The U.S. economy continued to create jobs at a modest pace in September, according to the Bureau of Labor Statistics. Employers added 156,000 jobs in September. Job growth in August was revised to 167,000, up from initially estimated 151,000. Over the past three months, job growth has averaged 191,700 additions a month.
Average hourly earnings rose 2.6 percent through September, slightly better than July’s increase of 2.4 percent. Throughout 2015, annual wage growth averaged 2.3 percent.
Though the jobless rate of 5.0 percent slightly increased in September, the rate has shown little net movement since August 2015. More individuals are returning to the workforce, while labor market conditions are tightening.
The full BLS press release on September 2016 employment situation can be accessed in the link below:
The next employment situation report for October 2016 will be released on Friday, November 4, 2016.
The Bureau of Economic Analysis released its latest gauge of second quarter gross domestic product (GDP), showing growth at a 1.4 percent inflation-adjusted annual rate after the first quarter’s 0.8 percent. This is the “third” estimate, based on more complete source data than were available for the “second” estimate issued last month. In that second estimate, the increase in real GDP was 1.1 percent.
Despite the better reading, the growth rate for the first half of the year is just above 1 percent. That is a significant slowdown from the expansion’s 2.1 percent average annual rate; which itself is the weakest of any period of growth since 1949.
The full press release is accessible via the link below:
Next release is October 28, 2016 for the Advance Estimate, Third Quarter, 2016 Gross Domestic Product
According to the Bureau of Labor Statistics, the Consumer Price Index for all urban consumers (CPI-U) increased 0.2 percent in August on a seasonally-adjusted basis. The seasonally adjusted index was caused by a rise in the index for all items other than food and energy. This increased by 0.3 percent in August, propelled by indexes for shelter and medical care. Energy and food indexes were both unchanged in August.
Over the last 12 months, the all items index rose 1.1 percent before seasonal adjustment. The index for all items less food and energy rose 2.3 percent for the 12-months ending in August. The food index remained unchanged; while the energy index declined 9.2 percent.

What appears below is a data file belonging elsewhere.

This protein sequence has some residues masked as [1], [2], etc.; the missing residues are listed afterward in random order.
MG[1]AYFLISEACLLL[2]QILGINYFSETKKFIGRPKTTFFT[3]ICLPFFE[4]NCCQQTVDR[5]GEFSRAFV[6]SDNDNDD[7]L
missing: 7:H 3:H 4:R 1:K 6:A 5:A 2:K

The full press release can be found via the link below:
Next release is October 18, 2016 for the September 2016 Consumer Price Index.
The U.S. economy continued to create jobs at a steady pace in August, according to the Bureau of Labor Statistics. Employers added 151,000 jobs in August. Job growth in July and June were revised in both directions—employers added 275,000 jobs in July, up from initially estimated 255,000; but added fewer jobs in June as originally estimated, 271,000, down from 292,000. Over the past three months, job growth has averaged 232,000 additions a month.
Average hourly earnings rose 2.4 percent through August, slightly slower than July’s increase of 2.6 percent. Throughout 2015, annual wage growth averaged 2.3 percent.
The jobless rate of 4.9 percent remained unchanged in August. Hiring was robust enough to absorb new entrants into the labor market, keeping the overall unemployment level stable.
The full BLS press release on August 2016 employment situation can be accessed in the link below:
The next employment situation for September 2016 will be released on Friday, October 7, 2016.
The Bureau of Economic Analysis released its “advance” estimate of second quarter 2016 Gross Domestic Product. The advance estimate is based on data that may be incomplete or subject to revision. The second estimate, released in August, will be based on more complete data.
The advance estimate shows that real GDP increased at an annual rate of 1.2% during the second quarter of 2016. This is a slight acceleration from the first quarter of 2016, where GDP increased at a rate of 0.8 percent.
The acceleration reflects an increase in personal consumption expenditures and exports that were partly offset by negative contributions from private inventory investment, nonresidential fixed investment, residential fixed investment, and state and local government spending. Imports, which is subtracted for the GDP calculation, decreased.
The full report is accessible via the link below: